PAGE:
Some hospitals are trying a new tactic to attract patients: free hernia screenings.
One Illinois hospital raffled off tickets for a smart speaker to entice people to get their abdomens checked by a surgeon, while an Indiana hospital offered a chance to win dinner at a chophouse.
Announcements for screenings in Colorado and Maryland warned about “life-threatening” complications if hernias are left untreated. And hospitals in Georgia and California included a chance to “test-drive” a surgical robot.
Hospitals say such screenings provide valuable education about treatment options for the common medical condition, in which part of the intestine protrudes through a weak spot in the abdominal wall.
But no research has been done on hernia screenings, and some experts worry that these outreach efforts could lead people to get operations they don’t need. University of Michigan Medical School associate professor Dr. Dana Telem said, “Even with the best intent, it makes me worry about the unintended consequences down the line.”
An estimated 1.6 million groin hernias are diagnosed and 500,000 are surgically repaired annually in the U.S., according to the Centers for Disease Control and Prevention. Some 27% of men and 3% of women are expected to have a groin hernia — the most common type — during their lifetimes.
Hernias can cause pain and bulges, and many patients opt to get them fixed with surgery. Surgery can also prevent a rare but serious condition called strangulation, in which a hernia can entrap the intestine and cut off blood flow, requiring emergency surgery.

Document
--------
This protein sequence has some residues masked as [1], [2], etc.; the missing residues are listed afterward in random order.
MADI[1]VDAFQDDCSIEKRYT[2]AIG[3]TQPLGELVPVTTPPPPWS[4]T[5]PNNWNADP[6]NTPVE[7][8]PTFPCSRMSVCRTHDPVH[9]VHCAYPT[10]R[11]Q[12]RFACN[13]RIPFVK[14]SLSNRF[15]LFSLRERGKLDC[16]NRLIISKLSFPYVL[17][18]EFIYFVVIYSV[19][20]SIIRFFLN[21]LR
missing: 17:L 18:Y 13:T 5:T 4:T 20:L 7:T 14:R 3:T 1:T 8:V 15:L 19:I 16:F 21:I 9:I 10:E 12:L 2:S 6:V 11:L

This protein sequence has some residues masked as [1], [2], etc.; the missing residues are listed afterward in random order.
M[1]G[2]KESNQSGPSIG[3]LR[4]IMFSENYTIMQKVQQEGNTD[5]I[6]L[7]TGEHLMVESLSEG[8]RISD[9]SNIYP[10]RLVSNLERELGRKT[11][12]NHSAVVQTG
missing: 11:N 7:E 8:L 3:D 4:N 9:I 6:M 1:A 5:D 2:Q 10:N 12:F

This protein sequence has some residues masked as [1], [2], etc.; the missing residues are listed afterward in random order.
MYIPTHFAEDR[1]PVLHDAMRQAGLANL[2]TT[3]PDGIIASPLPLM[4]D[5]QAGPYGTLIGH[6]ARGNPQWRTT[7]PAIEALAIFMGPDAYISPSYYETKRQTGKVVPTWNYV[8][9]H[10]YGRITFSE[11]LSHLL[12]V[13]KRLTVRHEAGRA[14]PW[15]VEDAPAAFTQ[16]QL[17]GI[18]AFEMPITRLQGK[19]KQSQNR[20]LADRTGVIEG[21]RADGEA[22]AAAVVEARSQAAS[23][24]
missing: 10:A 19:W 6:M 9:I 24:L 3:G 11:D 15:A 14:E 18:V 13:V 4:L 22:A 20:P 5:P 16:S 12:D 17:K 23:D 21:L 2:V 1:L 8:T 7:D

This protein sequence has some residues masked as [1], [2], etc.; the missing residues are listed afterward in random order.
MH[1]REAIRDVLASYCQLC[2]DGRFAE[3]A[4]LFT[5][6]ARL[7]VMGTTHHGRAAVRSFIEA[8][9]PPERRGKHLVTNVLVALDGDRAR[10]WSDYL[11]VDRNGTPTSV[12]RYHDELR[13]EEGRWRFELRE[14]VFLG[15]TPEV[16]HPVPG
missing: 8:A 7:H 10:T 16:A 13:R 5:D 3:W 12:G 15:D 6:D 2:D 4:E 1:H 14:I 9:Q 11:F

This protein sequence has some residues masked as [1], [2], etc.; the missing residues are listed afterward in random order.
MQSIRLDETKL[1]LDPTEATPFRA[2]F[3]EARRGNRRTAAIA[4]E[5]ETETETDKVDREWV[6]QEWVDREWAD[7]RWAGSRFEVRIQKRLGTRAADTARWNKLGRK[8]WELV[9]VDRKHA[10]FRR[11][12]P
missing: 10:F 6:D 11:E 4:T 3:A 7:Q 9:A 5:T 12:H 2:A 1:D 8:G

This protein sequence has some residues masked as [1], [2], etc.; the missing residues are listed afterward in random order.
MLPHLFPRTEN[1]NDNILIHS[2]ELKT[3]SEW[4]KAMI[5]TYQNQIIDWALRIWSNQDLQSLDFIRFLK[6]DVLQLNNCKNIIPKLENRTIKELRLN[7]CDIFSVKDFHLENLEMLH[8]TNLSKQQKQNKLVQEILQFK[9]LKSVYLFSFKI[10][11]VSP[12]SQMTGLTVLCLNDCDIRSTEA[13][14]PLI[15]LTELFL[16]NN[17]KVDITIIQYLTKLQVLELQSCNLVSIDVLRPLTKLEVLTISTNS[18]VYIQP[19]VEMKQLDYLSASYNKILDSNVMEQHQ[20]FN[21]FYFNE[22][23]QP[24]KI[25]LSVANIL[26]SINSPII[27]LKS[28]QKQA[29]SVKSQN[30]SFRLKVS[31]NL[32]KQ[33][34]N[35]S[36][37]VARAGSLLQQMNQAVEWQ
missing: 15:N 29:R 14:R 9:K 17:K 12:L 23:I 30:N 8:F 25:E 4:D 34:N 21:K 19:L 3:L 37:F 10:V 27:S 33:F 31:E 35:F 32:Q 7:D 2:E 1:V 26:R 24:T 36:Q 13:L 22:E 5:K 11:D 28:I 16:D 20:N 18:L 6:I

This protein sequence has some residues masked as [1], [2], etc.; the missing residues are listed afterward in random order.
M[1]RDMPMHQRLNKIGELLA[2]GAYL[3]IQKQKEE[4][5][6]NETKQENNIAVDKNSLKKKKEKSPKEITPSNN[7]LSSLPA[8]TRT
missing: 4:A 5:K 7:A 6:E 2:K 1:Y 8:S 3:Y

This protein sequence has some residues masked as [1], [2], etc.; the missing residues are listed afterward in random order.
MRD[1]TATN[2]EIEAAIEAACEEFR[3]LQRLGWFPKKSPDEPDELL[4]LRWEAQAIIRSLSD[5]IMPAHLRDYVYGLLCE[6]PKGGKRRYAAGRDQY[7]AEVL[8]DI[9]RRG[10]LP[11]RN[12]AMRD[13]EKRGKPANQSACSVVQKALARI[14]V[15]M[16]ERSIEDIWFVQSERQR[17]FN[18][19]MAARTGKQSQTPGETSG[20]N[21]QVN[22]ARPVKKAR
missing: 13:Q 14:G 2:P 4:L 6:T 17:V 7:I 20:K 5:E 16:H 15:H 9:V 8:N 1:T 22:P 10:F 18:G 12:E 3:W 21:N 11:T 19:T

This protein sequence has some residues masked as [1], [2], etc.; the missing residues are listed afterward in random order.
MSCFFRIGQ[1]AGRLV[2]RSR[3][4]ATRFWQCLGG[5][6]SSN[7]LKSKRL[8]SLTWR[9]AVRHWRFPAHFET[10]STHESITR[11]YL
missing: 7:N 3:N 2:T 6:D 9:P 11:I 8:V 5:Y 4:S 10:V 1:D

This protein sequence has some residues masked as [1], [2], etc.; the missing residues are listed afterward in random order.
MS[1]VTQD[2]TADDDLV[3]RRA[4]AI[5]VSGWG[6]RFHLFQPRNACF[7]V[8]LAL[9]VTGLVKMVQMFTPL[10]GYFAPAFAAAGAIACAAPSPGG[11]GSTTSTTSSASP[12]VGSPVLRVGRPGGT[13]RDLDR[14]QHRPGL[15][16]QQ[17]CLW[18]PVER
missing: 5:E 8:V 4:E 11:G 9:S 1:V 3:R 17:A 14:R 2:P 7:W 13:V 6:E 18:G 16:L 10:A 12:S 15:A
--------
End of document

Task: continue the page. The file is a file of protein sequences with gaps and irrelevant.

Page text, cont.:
However, groin hernia repairs leave as many as 12% of patients with chronic pain that can be debilitating, a 2016 study said.
There’s also good evidence that people who have few symptoms can safely opt for watchful waiting rather than go under the knife, according to a 2018 article in JAMA. But such cautionary information is often missing in hospital screening announcements.
Some xperts say there’s no data to back the use of such hernia screenings. “A screening for hernia? That makes no sense to me,” said Dr. Michael Rosen, director of the Cleveland Clinic’s Hernia Center.
Some hospitals say hernia warnings are appropriate, and the events educate the public and serve people who otherwise can’t or won’t see a doctor. “Unfortunately, you can get people in the door for their own protection with the word ‘free,’ ” said Victoria Montei, system director of surgical services at MidMichigan Health system.
Yet some hospitals seem to be rethinking their strategies. Dr. Sari Nabulsi, the chief medical officer of Medical Center Hospital in Odessa, Texas, which hosted a hernia screening in 2018, said the hospital “does not promote screening for hernia as there is no clinical value to such tests.” Its 2018 event was for “awareness” and the hospital “does not anticipate repeating the event.”